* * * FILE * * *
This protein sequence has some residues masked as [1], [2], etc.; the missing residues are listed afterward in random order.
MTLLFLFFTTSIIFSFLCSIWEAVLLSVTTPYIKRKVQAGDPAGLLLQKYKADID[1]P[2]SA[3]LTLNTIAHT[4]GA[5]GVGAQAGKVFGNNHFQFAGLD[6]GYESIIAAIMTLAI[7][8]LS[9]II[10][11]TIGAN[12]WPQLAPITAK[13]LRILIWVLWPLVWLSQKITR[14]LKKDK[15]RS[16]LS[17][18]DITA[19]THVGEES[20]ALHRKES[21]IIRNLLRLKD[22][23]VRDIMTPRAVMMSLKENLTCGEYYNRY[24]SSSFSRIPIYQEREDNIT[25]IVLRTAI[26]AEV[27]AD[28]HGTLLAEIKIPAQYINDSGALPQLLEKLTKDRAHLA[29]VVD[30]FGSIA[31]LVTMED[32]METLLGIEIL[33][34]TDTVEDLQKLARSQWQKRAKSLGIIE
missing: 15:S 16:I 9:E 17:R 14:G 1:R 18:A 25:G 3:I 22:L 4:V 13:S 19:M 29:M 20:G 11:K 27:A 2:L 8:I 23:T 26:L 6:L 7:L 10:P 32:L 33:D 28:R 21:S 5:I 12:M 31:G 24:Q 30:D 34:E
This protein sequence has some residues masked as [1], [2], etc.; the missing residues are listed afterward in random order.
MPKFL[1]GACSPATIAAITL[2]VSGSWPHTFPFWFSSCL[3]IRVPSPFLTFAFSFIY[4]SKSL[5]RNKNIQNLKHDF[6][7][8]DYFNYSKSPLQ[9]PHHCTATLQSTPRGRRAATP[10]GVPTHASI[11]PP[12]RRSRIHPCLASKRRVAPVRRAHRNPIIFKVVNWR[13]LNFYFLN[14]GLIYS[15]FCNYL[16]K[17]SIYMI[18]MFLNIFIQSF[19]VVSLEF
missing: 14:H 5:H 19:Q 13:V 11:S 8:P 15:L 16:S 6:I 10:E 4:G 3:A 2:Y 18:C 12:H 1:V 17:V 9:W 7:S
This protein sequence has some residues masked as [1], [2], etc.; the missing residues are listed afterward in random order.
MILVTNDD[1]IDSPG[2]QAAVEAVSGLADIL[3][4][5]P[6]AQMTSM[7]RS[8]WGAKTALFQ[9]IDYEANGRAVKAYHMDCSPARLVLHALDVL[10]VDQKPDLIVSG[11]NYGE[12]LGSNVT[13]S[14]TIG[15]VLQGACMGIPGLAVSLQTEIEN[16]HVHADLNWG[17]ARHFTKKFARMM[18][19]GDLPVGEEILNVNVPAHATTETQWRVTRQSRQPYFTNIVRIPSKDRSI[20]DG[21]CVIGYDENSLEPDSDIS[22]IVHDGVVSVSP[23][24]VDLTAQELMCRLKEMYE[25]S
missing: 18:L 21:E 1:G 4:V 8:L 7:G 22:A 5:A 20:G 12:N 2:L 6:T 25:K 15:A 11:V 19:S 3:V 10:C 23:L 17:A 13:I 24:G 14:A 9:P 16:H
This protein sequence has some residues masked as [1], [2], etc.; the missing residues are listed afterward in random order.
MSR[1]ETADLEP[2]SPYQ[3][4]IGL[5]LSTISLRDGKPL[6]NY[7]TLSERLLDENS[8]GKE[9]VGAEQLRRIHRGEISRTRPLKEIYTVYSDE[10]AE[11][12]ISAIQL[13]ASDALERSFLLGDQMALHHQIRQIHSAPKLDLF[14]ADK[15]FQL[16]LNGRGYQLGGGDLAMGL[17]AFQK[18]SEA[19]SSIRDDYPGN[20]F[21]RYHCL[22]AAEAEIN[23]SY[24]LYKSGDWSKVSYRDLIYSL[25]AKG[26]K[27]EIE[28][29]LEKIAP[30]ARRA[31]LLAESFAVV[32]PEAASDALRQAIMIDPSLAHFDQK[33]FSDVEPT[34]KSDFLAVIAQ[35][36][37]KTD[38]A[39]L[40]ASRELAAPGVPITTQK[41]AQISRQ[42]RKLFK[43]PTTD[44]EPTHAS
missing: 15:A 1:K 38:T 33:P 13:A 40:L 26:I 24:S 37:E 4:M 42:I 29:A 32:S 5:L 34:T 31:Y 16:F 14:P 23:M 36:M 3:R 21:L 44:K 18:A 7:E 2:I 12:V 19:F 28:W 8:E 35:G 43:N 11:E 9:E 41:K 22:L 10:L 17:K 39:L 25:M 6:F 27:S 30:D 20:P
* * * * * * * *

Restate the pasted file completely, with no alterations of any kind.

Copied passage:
This protein sequence has some residues masked as [1], [2], etc.; the missing residues are listed afterward in random order.
MTLLFLFFTTSIIFSFLCSIWEAVLLSVTTPYIKRKVQAGDPAGLLLQKYKADID[1]P[2]SA[3]LTLNTIAHT[4]GA[5]GVGAQAGKVFGNNHFQFAGLD[6]GYESIIAAIMTLAI[7][8]LS[9]II[10][11]TIGAN[12]WPQLAPITAK[13]LRILIWVLWPLVWLSQKITR[14]LKKDK[15]RS[16]LS[17][18]DITA[19]THVGEES[20]ALHRKES[21]IIRNLLRLKD[22][23]VRDIMTPRAVMMSLKENLTCGEYYNRY[24]SSSFSRIPIYQEREDNIT[25]IVLRTAI[26]AEV[27]AD[28]HGTLLAEIKIPAQYINDSGALPQLLEKLTKDRAHLA[29]VVD[30]FGSIA[31]LVTMED[32]METLLGIEIL[33][34]TDTVEDLQKLARSQWQKRAKSLGIIE
missing: 15:S 16:I 9:E 17:R 14:G 1:R 18:A 25:G 3:I 22:L 4:V 13:S 19:M 29:M 20:G 11:K 27:A 2:L 8:I 23:T 26:L 6:L 7:L 10:P 32:L 33:D 28:R 21:S 5:I 12:M 31:G 24:Q 30:D 34:E
This protein sequence has some residues masked as [1], [2], etc.; the missing residues are listed afterward in random order.
MPKFL[1]GACSPATIAAITL[2]VSGSWPHTFPFWFSSCL[3]IRVPSPFLTFAFSFIY[4]SKSL[5]RNKNIQNLKHDF[6][7][8]DYFNYSKSPLQ[9]PHHCTATLQSTPRGRRAATP[10]GVPTHASI[11]PP[12]RRSRIHPCLASKRRVAPVRRAHRNPIIFKVVNWR[13]LNFYFLN[14]GLIYS[15]FCNYL[16]K[17]SIYMI[18]MFLNIFIQSF[19]VVSLEF
missing: 14:H 5:H 19:Q 13:V 11:S 8:P 15:L 16:S 6:I 10:E 4:G 3:A 2:Y 18:C 12:H 1:V 17:V 9:W 7:S
This protein sequence has some residues masked as [1], [2], etc.; the missing residues are listed afterward in random order.
MILVTNDD[1]IDSPG[2]QAAVEAVSGLADIL[3][4][5]P[6]AQMTSM[7]RS[8]WGAKTALFQ[9]IDYEANGRAVKAYHMDCSPARLVLHALDVL[10]VDQKPDLIVSG[11]NYGE[12]LGSNVT[13]S[14]TIG[15]VLQGACMGIPGLAVSLQTEIEN[16]HVHADLNWG[17]ARHFTKKFARMM[18][19]GDLPVGEEILNVNVPAHATTETQWRVTRQSRQPYFTNIVRIPSKDRSI[20]DG[21]CVIGYDENSLEPDSDIS[22]IVHDGVVSVSP[23][24]VDLTAQELMCRLKEMYE[25]S
missing: 18:L 21:E 1:G 4:V 8:L 7:G 22:A 5:A 20:G 12:N 2:L 6:T 25:K 15:A 11:V 19:S 3:V 10:C 23:L 17:A 13:I 24:G 14:A 9:P 16:H
This protein sequence has some residues masked as [1], [2], etc.; the missing residues are listed afterward in random order.
MSR[1]ETADLEP[2]SPYQ[3][4]IGL[5]LSTISLRDGKPL[6]NY[7]TLSERLLDENS[8]GKE[9]VGAEQLRRIHRGEISRTRPLKEIYTVYSDE[10]AE[11][12]ISAIQL[13]ASDALERSFLLGDQMALHHQIRQIHSAPKLDLF[14]ADK[15]FQL[16]LNGRGYQLGGGDLAMGL[17]AFQK[18]SEA[19]SSIRDDYPGN[20]F[21]RYHCL[22]AAEAEIN[23]SY[24]LYKSGDWSKVSYRDLIYSL[25]AKG[26]K[27]EIE[28][29]LEKIAP[30]ARRA[31]LLAESFAVV[32]PEAASDALRQAIMIDPSLAHFDQK[33]FSDVEPT[34]KSDFLAVIAQ[35][36][37]KTD[38]A[39]L[40]ASRELAAPGVPITTQK[41]AQISRQ[42]RKLFK[43]PTTD[44]EPTHAS
missing: 15:A 1:K 38:T 33:P 13:A 40:L 26:I 24:S 37:E 4:M 42:I 29:A 32:S 5:L 34:T 31:Y 16:F 14:P 23:M 36:M 3:R 21:L 44:K 18:A 7:E 2:I 12:V 19:F 28:W 8:E 35:G 43:N 11:E 9:E 41:K 22:L 10:L 17:K 39:L 25:M 6:F 27:S 30:D 20:P